Retailers can gain more than direct sales by improving their email marketing technology. For example, 4Cite enabled Plow & Hearth to reengage with consumers who were no longer seeing its messages because they were being sent to spam.

“We quickly added thousands of people back into our active regular email file,” White says. “My main goal was to get those opens so we could add these people back to our list.”

It was easy to set up the new Shopping Elsewhere™ technology, White says. The main task was creating an engaging email to send to customers with an aggressive offer to get shoppers to open it. The other task included sending 4Cite its list of inactive email addresses, which took less than a minute. 4Cite can pull that list daily from Plow & Hearth as it updates with new customers and when others become active again. The retailer pays a flat monthly fee for 4Cite, White says, declining to be more specific.

Plow & Hearth also uses 4Cite to collect more emails via the lightbox it displays on its site when new customers first visit.

When a new shopper visits PlowandHearth.com,she will see the prompt to enter her email in exchange for a discount. If she initially opts to close the box, the email submission box and promotional offer—typically $10 off—remains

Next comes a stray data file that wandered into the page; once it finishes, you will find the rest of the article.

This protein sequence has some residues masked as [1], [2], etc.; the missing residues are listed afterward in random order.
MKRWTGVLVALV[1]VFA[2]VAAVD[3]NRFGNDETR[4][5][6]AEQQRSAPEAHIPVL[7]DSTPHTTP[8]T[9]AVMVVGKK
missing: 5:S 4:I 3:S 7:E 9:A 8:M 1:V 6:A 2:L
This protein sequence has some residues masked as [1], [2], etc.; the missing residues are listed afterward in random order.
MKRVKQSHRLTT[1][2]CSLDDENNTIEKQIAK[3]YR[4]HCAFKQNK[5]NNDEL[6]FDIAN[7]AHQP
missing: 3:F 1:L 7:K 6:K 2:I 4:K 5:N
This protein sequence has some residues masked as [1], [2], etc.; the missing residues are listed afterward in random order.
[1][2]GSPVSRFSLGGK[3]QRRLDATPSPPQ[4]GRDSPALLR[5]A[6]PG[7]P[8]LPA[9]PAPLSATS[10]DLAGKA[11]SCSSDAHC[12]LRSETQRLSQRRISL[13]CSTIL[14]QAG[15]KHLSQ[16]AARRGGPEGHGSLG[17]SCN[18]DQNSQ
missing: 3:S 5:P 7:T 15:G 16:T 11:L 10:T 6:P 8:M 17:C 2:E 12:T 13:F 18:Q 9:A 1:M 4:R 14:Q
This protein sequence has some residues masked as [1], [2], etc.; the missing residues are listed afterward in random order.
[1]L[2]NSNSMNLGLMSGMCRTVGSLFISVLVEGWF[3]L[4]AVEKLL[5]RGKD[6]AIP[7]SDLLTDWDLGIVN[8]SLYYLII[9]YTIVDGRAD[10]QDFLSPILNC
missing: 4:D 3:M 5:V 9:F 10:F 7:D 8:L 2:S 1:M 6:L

at the bottom of the page in case she changes her mind.

“I know I often just ‘X’ out of those boxes,” White says. “But sometimes I wind up wanting to purchase later and want the discount but I can’t find it again. So, I end up going to RetailMeNot and looking for a coupon code, which is exactly what we don’t want. We want their email address. This offers a nice, easy way for them to find it again.”

The new, persistent box called Engagement Bars led to a 10% lift in email captures compared to when Plow & Hearth didn’t offer it, as well as a 20% increase in orders from new email sign ups.

Email has grown up. And the retailers leveraging new services that can bolster their email targeting, personalization, and reporting and analytics are reaping the benefits.

Article: https://www.digitalcommerce360.com/2018/02/21/email-drives-shoppers-buy/